Missing from the Strategy report is any examination of government’s role in exacerbating contamination of the lakes. Agricultural subsidies, for example, have long contributed to excessive use of pesticides, fungicides and herbicides, while water and sewage treatment grants have produced inefficient facilities. In Michigan, more than 45 percent of the cases settled by the water enforcement bureau in the past 15 years involved errant municipalities, as well as counties and other public entities.
The infiltration of non-native species is a legitimate concern. But a lack of comprehensive data has precluded informed decision-making on environmental priorities. No basin-wide monitoring currently exists. The U.S. Environmental Protection Agency has largely relied on a shrinking set of indicators to gauge basin conditions.
Many government agencies only collect data on program inputs, not outcomes. We know, for example, that $37 million has been allocated this year for the Drinking Water State Revolving Fund. But there never has been an independent evaluation of program effectiveness, according to the federal Office of Management and Budget. Similarly, the Pesticide Enforcement Grant Program measures success only by the rate of inspections that result in enforcement action, rather than any actual reduction of pesticide runoff.
The Collaboration Strategy does emphasize a need for “consistent methods to measure and monitor key indicators of the ecosystem’s function.” All of which would be most welcome. But unless and until we abolish ineffective programs, there isn’t likely to be funding available to properly launch new research initiatives.
The waste of resources is rampant. For example, some 88 research vessels operate independently in the Great Lakes, according to the Great Lakes Association of Science Ships. Or consider that the Great Lakes Water Quality Initiative (GLI) targets discharges from point sources despite the fact that non-point sources, such as air depositions and agricultural runoff, are now the greater sources of pollution. Moreover, many of the chemicals regulated under GLI have long been restricted or banned.
The sheer number of proposed regulatory initiatives belies any claim that the Strategy establishes priorities. Science would offer the most reliable guidance for such a task. Unfortunately, a good many of the regulatory goals are as unscientific as they are unrealistic, which undercuts the credibility of the plan. For example, the Strategy calls for preventing “all new introductions” of aquatic invasive species into the Great Lakes, as well as the elimination of “any or all” persistent toxic substances to the ecosystem. But non-native species are an unavoidable fact of nature, as are naturally occurring toxics.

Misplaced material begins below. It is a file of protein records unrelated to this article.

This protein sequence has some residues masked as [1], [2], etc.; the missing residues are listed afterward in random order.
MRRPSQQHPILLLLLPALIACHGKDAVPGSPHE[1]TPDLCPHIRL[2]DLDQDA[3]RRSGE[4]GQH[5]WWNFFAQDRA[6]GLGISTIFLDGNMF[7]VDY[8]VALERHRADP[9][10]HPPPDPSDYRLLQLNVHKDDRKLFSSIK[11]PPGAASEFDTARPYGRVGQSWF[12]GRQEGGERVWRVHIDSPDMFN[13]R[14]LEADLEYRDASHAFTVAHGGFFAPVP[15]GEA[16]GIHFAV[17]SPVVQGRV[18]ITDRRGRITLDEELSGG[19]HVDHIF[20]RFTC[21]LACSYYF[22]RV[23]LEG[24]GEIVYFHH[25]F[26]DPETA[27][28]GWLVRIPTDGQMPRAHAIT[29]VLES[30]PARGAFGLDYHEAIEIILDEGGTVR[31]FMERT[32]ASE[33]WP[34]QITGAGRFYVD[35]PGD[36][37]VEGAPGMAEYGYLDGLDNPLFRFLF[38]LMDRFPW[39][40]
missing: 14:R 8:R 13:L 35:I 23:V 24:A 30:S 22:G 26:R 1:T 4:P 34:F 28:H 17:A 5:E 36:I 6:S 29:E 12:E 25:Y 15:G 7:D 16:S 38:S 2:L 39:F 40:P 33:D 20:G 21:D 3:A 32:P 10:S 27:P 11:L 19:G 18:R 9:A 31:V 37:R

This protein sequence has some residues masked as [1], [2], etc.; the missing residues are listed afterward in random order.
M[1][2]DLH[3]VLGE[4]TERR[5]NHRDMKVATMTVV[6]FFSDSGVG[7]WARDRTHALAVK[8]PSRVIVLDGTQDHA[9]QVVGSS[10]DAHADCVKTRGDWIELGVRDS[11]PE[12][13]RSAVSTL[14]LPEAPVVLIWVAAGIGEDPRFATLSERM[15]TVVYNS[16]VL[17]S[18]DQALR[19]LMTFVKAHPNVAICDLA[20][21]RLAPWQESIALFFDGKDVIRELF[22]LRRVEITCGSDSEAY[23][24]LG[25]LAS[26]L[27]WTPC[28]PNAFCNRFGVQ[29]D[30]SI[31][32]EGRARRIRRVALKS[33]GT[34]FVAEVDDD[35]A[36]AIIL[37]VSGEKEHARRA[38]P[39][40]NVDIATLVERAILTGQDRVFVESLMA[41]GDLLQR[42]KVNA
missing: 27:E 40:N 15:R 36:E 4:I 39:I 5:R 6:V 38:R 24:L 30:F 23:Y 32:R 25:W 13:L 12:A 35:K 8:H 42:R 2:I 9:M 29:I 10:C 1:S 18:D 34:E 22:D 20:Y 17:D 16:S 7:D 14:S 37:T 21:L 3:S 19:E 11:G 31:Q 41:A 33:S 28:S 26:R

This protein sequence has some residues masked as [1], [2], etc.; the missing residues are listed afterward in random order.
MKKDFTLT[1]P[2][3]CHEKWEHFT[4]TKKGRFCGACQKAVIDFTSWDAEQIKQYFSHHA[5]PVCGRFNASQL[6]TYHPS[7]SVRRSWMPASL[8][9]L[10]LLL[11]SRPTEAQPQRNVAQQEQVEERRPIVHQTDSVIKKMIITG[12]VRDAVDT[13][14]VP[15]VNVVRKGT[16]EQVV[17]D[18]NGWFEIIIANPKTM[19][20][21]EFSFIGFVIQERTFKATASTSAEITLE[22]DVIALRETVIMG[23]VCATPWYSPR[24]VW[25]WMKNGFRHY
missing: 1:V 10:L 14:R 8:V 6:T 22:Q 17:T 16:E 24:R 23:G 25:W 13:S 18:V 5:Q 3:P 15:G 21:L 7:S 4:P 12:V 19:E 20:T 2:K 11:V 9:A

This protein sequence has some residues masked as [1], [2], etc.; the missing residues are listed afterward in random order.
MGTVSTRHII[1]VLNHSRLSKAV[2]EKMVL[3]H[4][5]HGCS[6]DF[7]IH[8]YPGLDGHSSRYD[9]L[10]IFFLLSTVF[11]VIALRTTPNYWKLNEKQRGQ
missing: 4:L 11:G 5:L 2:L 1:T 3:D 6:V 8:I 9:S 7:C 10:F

It is also important to recognize that a zero-tolerance mentality toward resource use forecloses the development of environmentally friendly technologies, and in doing so diminishes the wealth creation necessary to further enhance environmental improvements. Well-meaning though it may be, this doesn’t make effective policy.
Ideological absolutes also exacerbate the difficulties of negotiating the policy trade-offs necessitated by limited resources. But even if we were to devote $20 billion more to lakes’ protection, as called for in the Strategy, the benefits would not be commensurate with costs. Major pollution sources are now under control and, for the most part, we are left to make marginal improvements that are much harder to achieve. Just as dieters struggle hardest to shed those last unwanted pounds, so, too, does further progress on the environmental front demand more concentrated effort. Now more than ever, then, more effective policy is needed, but the Strategy will only put that further out of reach.
In presenting this critique, it is not my intention to denigrate the efforts of task force members. Their public service is admirable. But meaningful progress in Great Lakes restoration requires more than good intentions. It requires political courage in tandem with the application of sound science and time-tested economic principles. Toward that end, I recommend:
- Eliminating programs that cannot document environmental improvements commensurate with costs.
- A greater reliance on property rights and market-based incentives to revive areas of concern.
- Private-sector involvement in crafting more effective Great Lakes policy.
- Scrutiny of government’s role in exacerbating contamination of the lakes.
- Development of a basin-wide data base of ecological conditions with which to set stewardship priorities and determine effective remedies.
- Ongoing measurement of program outcomes, not inputs.
These recommendations spring not from mere ideology alone, although I fervently believe in limited government. These recommendations reflect fundamental principles of governance that have long proven to be the most successful in fulfilling policy goals. Finally, these recommendations are rooted in my summers spent floating in Lake Huron, climbing Lake Michigan dunes, and quenching my thirst with Superior’s chilly waters while portaging Isle Royale. Such adventures are invaluable to the human spirit, and more effective stewardship will help to ensure that the same opportunities exist for generations to come.